SA Lottery Winners Spend Prizes on Necessities
Contrary to popular belief, the majority of lottery winners don’t go off and splurge on giant yachts and hedonistic lifestyles. Not South African lottery winners, anyway. According to a new study commissioned by the National Lotteries Commission, most lottery prize winners spend their winnings on what we consider necessities – housing, vehicles and education.
The study, which was conducted by Unisa’s Bureau for Market Research, showed that a vast majority of those who bought lottery tickets in South Africa (74.3%) did so as they needed money. A large proportion of South African lottery players are among the least affluent on the country’s socio-economic scale, and nearly 28% are unemployed.
Among those who play the lottery, 23.9% receive government assistance and 42.2% earn less than R5,000 a month.
Around a quarter of players will traditionally spend anything between R21 and R50 per month on their lottery tickets, while a third upped that amount to about R150 per month.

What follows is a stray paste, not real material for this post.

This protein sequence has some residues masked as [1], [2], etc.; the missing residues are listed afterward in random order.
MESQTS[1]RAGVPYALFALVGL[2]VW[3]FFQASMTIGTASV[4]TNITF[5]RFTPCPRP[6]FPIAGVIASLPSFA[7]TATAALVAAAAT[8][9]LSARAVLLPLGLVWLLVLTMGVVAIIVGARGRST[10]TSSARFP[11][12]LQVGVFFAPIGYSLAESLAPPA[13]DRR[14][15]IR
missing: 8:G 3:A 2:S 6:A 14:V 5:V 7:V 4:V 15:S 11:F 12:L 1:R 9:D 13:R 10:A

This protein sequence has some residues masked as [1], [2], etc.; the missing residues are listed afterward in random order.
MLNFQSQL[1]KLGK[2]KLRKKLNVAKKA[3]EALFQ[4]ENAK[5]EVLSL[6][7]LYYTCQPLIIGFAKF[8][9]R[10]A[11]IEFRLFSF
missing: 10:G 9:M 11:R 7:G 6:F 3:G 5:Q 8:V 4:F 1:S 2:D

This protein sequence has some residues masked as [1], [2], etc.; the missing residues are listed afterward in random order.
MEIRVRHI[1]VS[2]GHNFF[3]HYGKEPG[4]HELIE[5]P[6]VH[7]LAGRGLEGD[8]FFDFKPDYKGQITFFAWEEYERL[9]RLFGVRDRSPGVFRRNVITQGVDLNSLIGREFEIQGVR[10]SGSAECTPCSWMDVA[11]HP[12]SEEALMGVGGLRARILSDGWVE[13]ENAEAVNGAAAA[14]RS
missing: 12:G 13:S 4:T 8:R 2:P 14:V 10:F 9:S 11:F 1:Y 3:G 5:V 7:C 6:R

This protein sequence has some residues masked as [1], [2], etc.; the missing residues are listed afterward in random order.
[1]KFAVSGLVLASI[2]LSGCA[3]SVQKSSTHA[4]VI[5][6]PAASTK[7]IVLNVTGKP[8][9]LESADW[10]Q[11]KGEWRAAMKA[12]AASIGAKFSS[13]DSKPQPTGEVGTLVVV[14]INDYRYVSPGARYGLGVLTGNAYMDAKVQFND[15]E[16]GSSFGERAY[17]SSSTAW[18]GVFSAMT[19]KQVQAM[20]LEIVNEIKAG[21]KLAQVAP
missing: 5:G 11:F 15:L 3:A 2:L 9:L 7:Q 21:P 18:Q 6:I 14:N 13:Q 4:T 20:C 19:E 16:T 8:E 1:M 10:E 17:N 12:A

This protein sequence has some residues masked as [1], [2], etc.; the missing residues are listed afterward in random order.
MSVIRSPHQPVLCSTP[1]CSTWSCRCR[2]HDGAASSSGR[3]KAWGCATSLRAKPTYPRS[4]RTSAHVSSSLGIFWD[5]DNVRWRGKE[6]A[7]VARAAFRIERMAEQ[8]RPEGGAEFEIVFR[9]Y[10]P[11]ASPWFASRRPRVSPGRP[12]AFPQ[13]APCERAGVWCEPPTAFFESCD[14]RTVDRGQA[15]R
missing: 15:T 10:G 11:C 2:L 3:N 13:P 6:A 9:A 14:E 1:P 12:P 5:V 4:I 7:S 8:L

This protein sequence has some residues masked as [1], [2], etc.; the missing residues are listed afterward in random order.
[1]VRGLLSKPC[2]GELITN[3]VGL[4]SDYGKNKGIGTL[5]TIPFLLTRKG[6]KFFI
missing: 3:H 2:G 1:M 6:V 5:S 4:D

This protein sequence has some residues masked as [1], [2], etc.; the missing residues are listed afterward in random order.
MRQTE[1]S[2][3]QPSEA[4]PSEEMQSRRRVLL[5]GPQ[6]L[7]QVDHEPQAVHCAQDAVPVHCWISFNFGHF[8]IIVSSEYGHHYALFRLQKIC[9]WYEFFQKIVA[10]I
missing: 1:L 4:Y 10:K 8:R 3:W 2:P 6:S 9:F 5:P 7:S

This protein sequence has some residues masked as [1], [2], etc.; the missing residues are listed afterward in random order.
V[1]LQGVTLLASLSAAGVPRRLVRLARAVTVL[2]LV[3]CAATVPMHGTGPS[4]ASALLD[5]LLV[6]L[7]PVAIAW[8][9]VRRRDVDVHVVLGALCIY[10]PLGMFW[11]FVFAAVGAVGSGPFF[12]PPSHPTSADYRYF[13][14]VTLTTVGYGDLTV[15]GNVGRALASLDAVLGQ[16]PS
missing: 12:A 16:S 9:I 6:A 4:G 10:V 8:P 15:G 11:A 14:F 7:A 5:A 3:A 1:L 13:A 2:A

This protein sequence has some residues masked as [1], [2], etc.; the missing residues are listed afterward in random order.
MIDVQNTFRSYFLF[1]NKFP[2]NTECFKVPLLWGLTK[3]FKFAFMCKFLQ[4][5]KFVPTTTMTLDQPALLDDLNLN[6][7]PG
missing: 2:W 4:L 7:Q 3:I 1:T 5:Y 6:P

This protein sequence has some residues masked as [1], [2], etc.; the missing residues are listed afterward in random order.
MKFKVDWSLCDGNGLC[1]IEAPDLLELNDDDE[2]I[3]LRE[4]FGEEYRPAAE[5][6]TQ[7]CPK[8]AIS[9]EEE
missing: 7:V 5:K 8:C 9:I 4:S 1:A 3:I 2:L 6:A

A Capetonian who won a staggering R61 million in a lottery draw last month is a case in point. The man spent just R20 on his ticket to nab the giant jackpot. He said that he had previously won R75,000 in a lottery jackpot, which he used to build a roof over his family’s head. This time around, he wants to build a bigger house so that his three children can have their own bedrooms.
“I had not been working for the past five years, until I got a contract job early this year,” said the winner, who prefers to remain anonymous. “Although this job is difficult and demands excessive physical strength, I was grateful to be able to help put food on the table for my family.”
Another 40s-something couple from Centurion won R23.7 million in a recent lottery draw and immediately said that they would use their windfall to empower their children.
The government employees – who don’t intend giving up their jobs despite their win – said: “This will open many doors for us. It will give us freedom that we black people never had. Yes, we have been free since 1994 politically, but not financially.”